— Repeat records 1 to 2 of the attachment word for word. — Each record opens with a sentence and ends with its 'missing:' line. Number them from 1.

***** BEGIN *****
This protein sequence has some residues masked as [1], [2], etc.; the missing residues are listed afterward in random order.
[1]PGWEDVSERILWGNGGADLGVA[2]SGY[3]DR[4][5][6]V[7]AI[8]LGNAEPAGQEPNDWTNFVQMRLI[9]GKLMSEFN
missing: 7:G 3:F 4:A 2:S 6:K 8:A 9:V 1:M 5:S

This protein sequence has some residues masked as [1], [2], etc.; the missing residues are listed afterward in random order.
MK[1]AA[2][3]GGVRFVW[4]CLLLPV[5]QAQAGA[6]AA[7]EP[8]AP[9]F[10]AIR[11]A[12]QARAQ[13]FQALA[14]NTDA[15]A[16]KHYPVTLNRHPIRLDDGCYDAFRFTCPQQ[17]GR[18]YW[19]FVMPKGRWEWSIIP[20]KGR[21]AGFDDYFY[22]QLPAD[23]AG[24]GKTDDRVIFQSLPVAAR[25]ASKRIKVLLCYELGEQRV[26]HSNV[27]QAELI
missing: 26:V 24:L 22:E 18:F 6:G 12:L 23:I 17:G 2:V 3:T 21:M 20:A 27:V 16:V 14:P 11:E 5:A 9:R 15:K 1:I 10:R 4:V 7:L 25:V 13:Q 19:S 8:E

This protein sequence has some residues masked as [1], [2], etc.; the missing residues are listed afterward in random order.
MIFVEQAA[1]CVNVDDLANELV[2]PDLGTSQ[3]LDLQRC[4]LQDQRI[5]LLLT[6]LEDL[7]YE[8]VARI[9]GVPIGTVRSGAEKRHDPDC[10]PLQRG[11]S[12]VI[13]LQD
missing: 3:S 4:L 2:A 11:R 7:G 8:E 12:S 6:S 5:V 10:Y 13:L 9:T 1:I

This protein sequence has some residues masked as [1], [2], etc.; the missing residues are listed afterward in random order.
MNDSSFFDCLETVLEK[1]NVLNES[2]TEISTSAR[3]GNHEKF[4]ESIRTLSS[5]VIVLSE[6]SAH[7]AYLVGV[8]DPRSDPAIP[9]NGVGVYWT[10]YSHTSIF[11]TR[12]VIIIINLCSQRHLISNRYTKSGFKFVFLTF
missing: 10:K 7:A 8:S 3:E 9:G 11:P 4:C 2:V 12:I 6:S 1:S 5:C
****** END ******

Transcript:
This protein sequence has some residues masked as [1], [2], etc.; the missing residues are listed afterward in random order.
[1]PGWEDVSERILWGNGGADLGVA[2]SGY[3]DR[4][5][6]V[7]AI[8]LGNAEPAGQEPNDWTNFVQMRLI[9]GKLMSEFN
missing: 7:G 3:F 4:A 2:S 6:K 8:A 9:V 1:M 5:S

This protein sequence has some residues masked as [1], [2], etc.; the missing residues are listed afterward in random order.
MK[1]AA[2][3]GGVRFVW[4]CLLLPV[5]QAQAGA[6]AA[7]EP[8]AP[9]F[10]AIR[11]A[12]QARAQ[13]FQALA[14]NTDA[15]A[16]KHYPVTLNRHPIRLDDGCYDAFRFTCPQQ[17]GR[18]YW[19]FVMPKGRWEWSIIP[20]KGR[21]AGFDDYFY[22]QLPAD[23]AG[24]GKTDDRVIFQSLPVAAR[25]ASKRIKVLLCYELGEQRV[26]HSNV[27]QAELI
missing: 26:V 24:L 22:E 18:F 6:G 12:L 23:I 17:G 2:V 3:T 21:M 20:A 27:V 16:V 14:P 11:E 5:A 9:R 15:K 1:I 10:R 4:V 7:L 25:V 13:Q 19:S 8:E